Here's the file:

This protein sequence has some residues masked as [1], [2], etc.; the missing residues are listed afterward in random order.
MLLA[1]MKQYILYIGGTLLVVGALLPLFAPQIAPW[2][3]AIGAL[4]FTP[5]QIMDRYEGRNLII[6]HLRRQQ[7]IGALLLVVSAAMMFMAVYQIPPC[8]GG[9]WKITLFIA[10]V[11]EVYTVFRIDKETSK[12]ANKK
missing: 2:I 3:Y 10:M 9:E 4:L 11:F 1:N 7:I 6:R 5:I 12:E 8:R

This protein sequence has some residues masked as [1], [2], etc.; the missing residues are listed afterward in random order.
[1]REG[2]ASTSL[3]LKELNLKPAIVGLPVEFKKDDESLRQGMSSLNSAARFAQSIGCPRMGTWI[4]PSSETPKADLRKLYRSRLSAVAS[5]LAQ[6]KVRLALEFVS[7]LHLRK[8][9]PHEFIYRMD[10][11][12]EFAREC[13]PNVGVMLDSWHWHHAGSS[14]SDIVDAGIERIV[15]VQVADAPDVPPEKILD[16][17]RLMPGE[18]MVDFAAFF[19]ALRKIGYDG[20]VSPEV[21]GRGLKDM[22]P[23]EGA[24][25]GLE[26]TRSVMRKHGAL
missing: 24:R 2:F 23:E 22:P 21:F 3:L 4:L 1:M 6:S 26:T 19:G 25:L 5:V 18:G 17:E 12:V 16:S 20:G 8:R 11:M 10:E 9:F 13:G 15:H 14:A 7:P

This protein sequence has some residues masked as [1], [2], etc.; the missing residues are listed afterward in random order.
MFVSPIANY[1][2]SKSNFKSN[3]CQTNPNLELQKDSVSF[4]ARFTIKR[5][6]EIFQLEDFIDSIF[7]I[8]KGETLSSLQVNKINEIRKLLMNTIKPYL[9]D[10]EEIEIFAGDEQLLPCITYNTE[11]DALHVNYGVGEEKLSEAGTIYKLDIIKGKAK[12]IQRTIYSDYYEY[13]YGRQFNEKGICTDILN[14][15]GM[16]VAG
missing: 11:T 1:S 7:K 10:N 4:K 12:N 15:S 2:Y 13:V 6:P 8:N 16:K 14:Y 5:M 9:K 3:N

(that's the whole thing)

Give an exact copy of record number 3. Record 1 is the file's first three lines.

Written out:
This protein sequence has some residues masked as [1], [2], etc.; the missing residues are listed afterward in random order.
MFVSPIANY[1][2]SKSNFKSN[3]CQTNPNLELQKDSVSF[4]ARFTIKR[5][6]EIFQLEDFIDSIF[7]I[8]KGETLSSLQVNKINEIRKLLMNTIKPYL[9]D[10]EEIEIFAGDEQLLPCITYNTE[11]DALHVNYGVGEEKLSEAGTIYKLDIIKGKAK[12]IQRTIYSDYYEY[13]YGRQFNEKGICTDILN[14][15]GM[16]VAG
missing: 11:T 1:S 7:K 10:N 4:K 12:N 15:S 2:Y 13:V 6:P 8:N 16:K 14:Y 5:M 9:K 3:N